If the band’s debut album cast Counting Crows as a roots revival act, Recovering the Satellites showed they could rock with the best of their contemporaries. The album’s lead single “Angels of the Silences” stuffed a fist full of feathers in the mouths of critics eye-rolling at the band’s softer edges. It’s three-and-a-half minutes of heart-racing punk in the vein of The Replacements, with one of the group’s most rousing and memorable choruses. As always, Duritz feels like he deserves to roast like a pig on a spit in order to be fully deserving of love. “All my sins, I would pay for them if I could come back to you,” he desperately pleads. While the band would try this kind of punk-twang on later records, they never sounded quite as convincing as they did here.
3. A Murder of One
As avowed disciples of R.E.M, it’s almost hard to believe that David Bryson’s tremolo-heavy guitar part here came one year before the Monster hit “What’s the Frequency Kenneth?” The inspired bed serves as an opportunity for Adam Duritz to unleash one of August and Everything After’s nastiest and most thrilling performances. The song’s triumphant build sees Duritz yelping and hollering “change, change, change” like his denim jacket is being unraveled with a loose thread right off of his back.
2. A Long December
Rarely has a song radiated with so much loneliness and hope as “A Long December,” with Duritz braving a frigid L.A. winter in his luxurious Laurel Canyon dwelling, wishing he could be with the girl he lost when he became famous. The thought of sticking to any serious New Year’s resolution is out of the question, of course. His life is now predetermined in so many ways, given the successes of the band. Duritz’s simple hope? “Maybe this year will be better than the last.”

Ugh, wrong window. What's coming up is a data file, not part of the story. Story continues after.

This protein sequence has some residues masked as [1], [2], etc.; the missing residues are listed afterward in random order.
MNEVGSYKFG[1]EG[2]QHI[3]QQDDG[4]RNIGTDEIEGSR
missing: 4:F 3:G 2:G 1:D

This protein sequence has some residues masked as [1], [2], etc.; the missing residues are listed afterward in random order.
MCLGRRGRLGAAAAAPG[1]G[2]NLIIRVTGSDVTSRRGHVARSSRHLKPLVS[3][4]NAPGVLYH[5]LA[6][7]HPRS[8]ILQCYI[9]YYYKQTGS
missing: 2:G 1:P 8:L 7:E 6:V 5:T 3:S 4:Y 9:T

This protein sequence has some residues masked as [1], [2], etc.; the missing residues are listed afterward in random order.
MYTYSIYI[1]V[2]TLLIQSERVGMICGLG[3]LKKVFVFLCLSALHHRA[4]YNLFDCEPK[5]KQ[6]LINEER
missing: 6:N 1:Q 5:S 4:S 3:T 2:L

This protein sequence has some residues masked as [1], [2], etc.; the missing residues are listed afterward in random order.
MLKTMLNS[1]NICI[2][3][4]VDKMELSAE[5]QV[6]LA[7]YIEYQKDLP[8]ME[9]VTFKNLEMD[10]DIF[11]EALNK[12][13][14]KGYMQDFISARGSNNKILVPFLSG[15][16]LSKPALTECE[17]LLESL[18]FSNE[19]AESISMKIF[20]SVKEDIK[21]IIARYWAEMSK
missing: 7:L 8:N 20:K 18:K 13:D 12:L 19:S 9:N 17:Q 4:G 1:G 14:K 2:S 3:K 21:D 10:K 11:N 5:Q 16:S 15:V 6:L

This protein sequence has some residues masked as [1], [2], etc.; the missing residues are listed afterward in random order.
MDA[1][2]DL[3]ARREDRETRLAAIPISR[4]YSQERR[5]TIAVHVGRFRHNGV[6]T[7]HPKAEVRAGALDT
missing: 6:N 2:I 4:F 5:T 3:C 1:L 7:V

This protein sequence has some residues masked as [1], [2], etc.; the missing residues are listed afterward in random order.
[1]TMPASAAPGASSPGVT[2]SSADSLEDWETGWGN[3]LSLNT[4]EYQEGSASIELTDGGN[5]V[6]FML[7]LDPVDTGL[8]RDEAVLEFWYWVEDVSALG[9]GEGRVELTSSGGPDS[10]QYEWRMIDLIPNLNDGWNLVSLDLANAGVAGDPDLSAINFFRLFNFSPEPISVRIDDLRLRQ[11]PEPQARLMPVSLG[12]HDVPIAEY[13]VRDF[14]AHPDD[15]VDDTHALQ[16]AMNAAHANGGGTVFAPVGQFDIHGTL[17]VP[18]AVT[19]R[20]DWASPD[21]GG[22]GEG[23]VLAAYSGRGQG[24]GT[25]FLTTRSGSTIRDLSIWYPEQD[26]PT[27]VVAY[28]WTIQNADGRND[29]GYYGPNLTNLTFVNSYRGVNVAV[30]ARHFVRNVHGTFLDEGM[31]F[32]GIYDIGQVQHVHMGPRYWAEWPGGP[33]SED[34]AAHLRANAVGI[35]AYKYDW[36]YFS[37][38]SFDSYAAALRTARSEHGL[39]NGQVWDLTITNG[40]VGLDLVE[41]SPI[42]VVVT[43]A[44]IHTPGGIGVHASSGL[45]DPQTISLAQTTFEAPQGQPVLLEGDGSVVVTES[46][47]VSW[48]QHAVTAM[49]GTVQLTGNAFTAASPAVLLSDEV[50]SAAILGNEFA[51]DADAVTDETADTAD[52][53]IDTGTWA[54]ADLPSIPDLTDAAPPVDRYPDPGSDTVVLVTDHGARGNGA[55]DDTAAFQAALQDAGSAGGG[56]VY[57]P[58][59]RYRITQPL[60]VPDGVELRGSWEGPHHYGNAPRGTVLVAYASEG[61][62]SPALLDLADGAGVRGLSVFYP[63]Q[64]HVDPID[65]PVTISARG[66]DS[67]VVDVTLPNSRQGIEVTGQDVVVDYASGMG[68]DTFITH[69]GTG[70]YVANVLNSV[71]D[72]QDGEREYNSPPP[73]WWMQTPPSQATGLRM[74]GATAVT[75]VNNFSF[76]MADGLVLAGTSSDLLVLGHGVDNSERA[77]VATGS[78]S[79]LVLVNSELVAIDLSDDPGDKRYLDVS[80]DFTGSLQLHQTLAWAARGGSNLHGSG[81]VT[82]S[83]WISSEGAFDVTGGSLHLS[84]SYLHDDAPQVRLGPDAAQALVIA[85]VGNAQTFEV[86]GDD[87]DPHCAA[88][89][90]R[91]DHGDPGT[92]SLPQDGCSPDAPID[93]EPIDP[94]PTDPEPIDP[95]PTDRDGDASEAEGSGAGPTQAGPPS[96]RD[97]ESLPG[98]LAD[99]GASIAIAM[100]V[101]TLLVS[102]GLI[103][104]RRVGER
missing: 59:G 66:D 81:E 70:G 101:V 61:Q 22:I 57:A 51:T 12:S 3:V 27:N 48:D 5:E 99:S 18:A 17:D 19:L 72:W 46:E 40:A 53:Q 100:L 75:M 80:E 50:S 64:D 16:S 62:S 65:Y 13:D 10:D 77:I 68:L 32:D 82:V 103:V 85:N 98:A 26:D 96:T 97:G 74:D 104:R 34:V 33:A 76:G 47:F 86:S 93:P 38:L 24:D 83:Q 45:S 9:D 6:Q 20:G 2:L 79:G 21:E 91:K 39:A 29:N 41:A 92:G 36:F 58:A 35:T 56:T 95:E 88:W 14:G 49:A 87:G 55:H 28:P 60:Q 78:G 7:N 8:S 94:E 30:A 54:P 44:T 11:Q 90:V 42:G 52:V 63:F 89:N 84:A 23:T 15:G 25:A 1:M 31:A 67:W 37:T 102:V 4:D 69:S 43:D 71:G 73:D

1. Round Here
With its sparse and dirty plucked out guitar chords, Durtiz sets the haunting tone of the band’s masterpiece debut, August and Everything After: “Step out the front door like a ghost/Into the fog where no one notices the contrast between white on white,” he sings, telling the tale of a doomed coming-of-age romance with an unpredictable woman named Maria. When she’s not looking for “a boy who looks like Elvis” or taking her clothes off on Durtiz’s front lawn, she considers jumping off of tall buildings when the boredom becomes too great to bear. Durtiz’s protagonist, on the other hand, is just trying to puff out his chest and act tough enough to make her believe he can offer a sense of stability. With the song’s thrilling conclusion, the constant feeling of being “under the gun” is enough to make Durtiz feel frayed to the point where he can no longer see a future in his hometown. It may be a town full of losers. But if everyone else is pulling out to win, what does that make them?
Think we missed one of the best Counting Crows songs, like their Vanessa Carlton featuring cover of Joni Mitchell’s “Big Yellow Taxi” or “Accidentally in Love” from the soundtrack to the film Shrek 2? Let us know in the comments below.